A term historically used to identify and erase the differences among the Indigenous peoples of South, Central, and North America. The term "Indian" has been recognized as derogatory and incorrect in its history and usage, but its use in Canada persists because of the continuing legislated definitions of "Indian" contained in The Indian Act (1876), and, more recently, in the enshrinement of Aboriginal Rights under the Canadian Constitution Act of 1982. While some Indigenous people in Canada do self-identify as "Indian," the use of the term "Indian" by non-Indigenous people is generally confined to discussions of legislative definitions and concerns.
Three categories apply to Indians in Canada: status Indians, non-status Indians, and treaty Indians.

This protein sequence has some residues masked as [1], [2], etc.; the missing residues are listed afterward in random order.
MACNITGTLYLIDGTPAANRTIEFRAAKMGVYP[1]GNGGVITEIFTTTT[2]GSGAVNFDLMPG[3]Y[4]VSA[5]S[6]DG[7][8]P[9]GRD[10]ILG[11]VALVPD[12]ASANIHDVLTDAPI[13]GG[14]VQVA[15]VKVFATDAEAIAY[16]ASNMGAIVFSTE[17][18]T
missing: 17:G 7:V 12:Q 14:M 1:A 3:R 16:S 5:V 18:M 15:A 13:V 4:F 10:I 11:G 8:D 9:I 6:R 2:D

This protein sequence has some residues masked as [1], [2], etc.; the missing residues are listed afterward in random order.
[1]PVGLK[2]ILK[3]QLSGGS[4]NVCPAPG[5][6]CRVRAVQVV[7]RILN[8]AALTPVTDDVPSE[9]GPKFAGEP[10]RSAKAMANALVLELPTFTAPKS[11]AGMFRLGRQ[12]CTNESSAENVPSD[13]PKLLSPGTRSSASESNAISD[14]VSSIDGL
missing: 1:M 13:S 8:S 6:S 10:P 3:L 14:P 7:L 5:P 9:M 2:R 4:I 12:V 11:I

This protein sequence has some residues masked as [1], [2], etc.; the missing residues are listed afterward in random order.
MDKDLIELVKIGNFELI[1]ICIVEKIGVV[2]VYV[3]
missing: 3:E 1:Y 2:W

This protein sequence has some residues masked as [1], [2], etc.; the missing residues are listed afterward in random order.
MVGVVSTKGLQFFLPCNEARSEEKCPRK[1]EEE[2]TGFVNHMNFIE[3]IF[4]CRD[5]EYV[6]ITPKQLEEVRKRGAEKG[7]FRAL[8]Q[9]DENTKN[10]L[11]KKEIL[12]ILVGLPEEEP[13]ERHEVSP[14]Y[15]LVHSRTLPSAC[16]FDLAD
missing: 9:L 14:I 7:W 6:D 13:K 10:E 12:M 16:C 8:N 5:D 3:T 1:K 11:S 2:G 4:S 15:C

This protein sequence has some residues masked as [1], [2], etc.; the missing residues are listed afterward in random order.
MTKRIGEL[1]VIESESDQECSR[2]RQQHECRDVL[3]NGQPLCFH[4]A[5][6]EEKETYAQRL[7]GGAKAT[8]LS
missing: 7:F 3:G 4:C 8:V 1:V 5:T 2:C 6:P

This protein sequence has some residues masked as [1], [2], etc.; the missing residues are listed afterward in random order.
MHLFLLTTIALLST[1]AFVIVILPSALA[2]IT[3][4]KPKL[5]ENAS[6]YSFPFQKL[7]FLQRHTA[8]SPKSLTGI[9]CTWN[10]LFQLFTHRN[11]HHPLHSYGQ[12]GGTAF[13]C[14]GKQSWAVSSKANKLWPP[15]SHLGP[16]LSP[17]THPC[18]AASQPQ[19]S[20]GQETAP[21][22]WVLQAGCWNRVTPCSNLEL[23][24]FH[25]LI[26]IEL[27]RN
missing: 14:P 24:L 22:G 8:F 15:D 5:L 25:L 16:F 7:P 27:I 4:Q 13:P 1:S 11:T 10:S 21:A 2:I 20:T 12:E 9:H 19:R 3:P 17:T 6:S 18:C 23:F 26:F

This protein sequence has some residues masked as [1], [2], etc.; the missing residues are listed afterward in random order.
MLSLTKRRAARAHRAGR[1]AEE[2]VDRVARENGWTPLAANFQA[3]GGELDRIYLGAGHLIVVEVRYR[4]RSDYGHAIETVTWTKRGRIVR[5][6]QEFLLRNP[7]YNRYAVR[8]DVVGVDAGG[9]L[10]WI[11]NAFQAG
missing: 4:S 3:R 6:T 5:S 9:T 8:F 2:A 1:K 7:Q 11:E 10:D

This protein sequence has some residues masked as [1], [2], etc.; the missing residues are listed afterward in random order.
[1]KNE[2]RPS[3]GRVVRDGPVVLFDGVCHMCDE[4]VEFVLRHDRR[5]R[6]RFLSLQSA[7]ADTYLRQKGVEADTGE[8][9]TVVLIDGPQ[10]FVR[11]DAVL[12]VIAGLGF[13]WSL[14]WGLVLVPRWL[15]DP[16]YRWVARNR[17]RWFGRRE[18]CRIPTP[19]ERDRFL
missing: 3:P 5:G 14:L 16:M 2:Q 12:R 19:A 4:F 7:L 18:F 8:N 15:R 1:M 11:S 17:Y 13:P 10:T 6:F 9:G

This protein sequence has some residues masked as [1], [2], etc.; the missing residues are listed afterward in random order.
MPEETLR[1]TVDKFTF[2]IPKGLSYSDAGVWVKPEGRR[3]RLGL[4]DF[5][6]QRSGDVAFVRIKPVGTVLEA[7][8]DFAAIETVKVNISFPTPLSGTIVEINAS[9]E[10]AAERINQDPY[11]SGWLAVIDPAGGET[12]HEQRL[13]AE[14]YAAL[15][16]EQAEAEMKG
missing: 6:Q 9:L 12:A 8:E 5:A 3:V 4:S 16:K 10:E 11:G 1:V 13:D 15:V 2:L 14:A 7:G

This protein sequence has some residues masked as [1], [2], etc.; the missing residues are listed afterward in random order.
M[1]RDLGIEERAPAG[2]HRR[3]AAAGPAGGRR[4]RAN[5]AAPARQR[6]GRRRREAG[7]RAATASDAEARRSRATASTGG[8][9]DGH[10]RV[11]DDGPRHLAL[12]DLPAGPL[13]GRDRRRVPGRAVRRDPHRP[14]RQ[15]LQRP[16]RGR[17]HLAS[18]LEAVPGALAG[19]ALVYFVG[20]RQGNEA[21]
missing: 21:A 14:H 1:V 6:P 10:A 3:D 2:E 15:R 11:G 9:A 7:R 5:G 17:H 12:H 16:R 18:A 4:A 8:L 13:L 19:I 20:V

A Status (or Registered) Indian is the legal identity of a First Nations person who is registered as an “Indian” under the Indian Act.
Treaty Indians are persons who are registered under the Indian Act and can prove descent from a Band that signed a treaty.
A non-status Indian is someone who considers themselves to be a First Nations person, or a member of a First Nation, but who the Government of Canada does not recognize as an Indian under the Indian Act, either because they are unable to prove their Indian status or have lost their status rights. Non-status Indians do not receive the same rights and benefits conferred upon status Indians under the Indian Act.